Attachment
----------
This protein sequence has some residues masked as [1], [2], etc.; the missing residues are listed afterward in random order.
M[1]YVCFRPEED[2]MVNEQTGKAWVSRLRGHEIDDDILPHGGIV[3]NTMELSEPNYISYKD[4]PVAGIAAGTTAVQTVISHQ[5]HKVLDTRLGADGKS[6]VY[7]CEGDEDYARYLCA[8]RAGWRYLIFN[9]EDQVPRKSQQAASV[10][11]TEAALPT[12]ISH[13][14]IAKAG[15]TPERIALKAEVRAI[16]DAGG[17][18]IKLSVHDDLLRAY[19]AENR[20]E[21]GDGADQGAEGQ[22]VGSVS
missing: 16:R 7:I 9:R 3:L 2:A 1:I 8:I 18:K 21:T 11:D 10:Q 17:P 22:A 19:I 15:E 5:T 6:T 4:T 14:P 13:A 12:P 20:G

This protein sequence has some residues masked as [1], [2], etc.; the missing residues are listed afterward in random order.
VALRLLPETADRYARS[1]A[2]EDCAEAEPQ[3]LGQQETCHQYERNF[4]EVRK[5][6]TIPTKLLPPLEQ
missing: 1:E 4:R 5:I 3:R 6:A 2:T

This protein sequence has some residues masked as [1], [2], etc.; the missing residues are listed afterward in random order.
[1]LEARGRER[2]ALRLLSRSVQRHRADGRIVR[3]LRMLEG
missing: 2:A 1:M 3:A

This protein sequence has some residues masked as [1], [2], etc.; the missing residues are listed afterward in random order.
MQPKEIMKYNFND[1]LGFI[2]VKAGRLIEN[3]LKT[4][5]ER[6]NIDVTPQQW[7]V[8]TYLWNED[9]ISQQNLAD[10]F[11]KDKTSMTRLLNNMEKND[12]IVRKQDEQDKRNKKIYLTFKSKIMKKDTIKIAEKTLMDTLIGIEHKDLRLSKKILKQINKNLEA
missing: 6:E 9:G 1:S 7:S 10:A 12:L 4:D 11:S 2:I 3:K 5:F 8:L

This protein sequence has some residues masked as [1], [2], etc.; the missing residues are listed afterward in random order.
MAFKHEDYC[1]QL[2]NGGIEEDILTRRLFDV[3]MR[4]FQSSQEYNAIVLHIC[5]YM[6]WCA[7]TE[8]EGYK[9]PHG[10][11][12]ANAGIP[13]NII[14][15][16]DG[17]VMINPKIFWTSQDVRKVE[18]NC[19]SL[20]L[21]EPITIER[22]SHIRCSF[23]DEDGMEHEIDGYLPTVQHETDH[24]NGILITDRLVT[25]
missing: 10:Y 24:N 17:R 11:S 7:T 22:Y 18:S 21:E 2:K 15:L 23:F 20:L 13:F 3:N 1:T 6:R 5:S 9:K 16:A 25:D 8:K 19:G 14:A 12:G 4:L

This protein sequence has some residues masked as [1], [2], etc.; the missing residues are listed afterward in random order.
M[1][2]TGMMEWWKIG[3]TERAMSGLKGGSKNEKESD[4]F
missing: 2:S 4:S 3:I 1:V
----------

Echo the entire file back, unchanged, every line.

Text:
This protein sequence has some residues masked as [1], [2], etc.; the missing residues are listed afterward in random order.
M[1]YVCFRPEED[2]MVNEQTGKAWVSRLRGHEIDDDILPHGGIV[3]NTMELSEPNYISYKD[4]PVAGIAAGTTAVQTVISHQ[5]HKVLDTRLGADGKS[6]VY[7]CEGDEDYARYLCA[8]RAGWRYLIFN[9]EDQVPRKSQQAASV[10][11]TEAALPT[12]ISH[13][14]IAKAG[15]TPERIALKAEVRAI[16]DAGG[17][18]IKLSVHDDLLRAY[19]AENR[20]E[21]GDGADQGAEGQ[22]VGSVS
missing: 16:R 7:I 9:R 3:L 2:A 1:I 8:I 18:K 21:T 11:D 10:Q 17:P 22:A 19:I 15:E 5:T 6:T 4:T 14:P 13:A 12:P 20:G

This protein sequence has some residues masked as [1], [2], etc.; the missing residues are listed afterward in random order.
VALRLLPETADRYARS[1]A[2]EDCAEAEPQ[3]LGQQETCHQYERNF[4]EVRK[5][6]TIPTKLLPPLEQ
missing: 1:E 4:R 5:I 3:R 6:A 2:T

This protein sequence has some residues masked as [1], [2], etc.; the missing residues are listed afterward in random order.
[1]LEARGRER[2]ALRLLSRSVQRHRADGRIVR[3]LRMLEG
missing: 2:A 1:M 3:A

This protein sequence has some residues masked as [1], [2], etc.; the missing residues are listed afterward in random order.
MQPKEIMKYNFND[1]LGFI[2]VKAGRLIEN[3]LKT[4][5]ER[6]NIDVTPQQW[7]V[8]TYLWNED[9]ISQQNLAD[10]F[11]KDKTSMTRLLNNMEKND[12]IVRKQDEQDKRNKKIYLTFKSKIMKKDTIKIAEKTLMDTLIGIEHKDLRLSKKILKQINKNLEA
missing: 6:E 9:G 1:S 7:S 10:A 12:L 4:D 11:S 2:I 3:K 5:F 8:L

This protein sequence has some residues masked as [1], [2], etc.; the missing residues are listed afterward in random order.
MAFKHEDYC[1]QL[2]NGGIEEDILTRRLFDV[3]MR[4]FQSSQEYNAIVLHIC[5]YM[6]WCA[7]TE[8]EGYK[9]PHG[10][11][12]ANAGIP[13]NII[14][15][16]DG[17]VMINPKIFWTSQDVRKVE[18]NC[19]SL[20]L[21]EPITIER[22]SHIRCSF[23]DEDGMEHEIDGYLPTVQHETDH[24]NGILITDRLVT[25]
missing: 10:Y 24:N 17:R 11:S 7:T 22:Y 18:S 21:E 2:K 15:L 23:F 20:L 13:F 3:N 1:T 6:R 5:S 9:K 16:A 25:D 8:K 19:G 14:A 12:G 4:L

This protein sequence has some residues masked as [1], [2], etc.; the missing residues are listed afterward in random order.
M[1][2]TGMMEWWKIG[3]TERAMSGLKGGSKNEKESD[4]F
missing: 2:S 4:S 3:I 1:V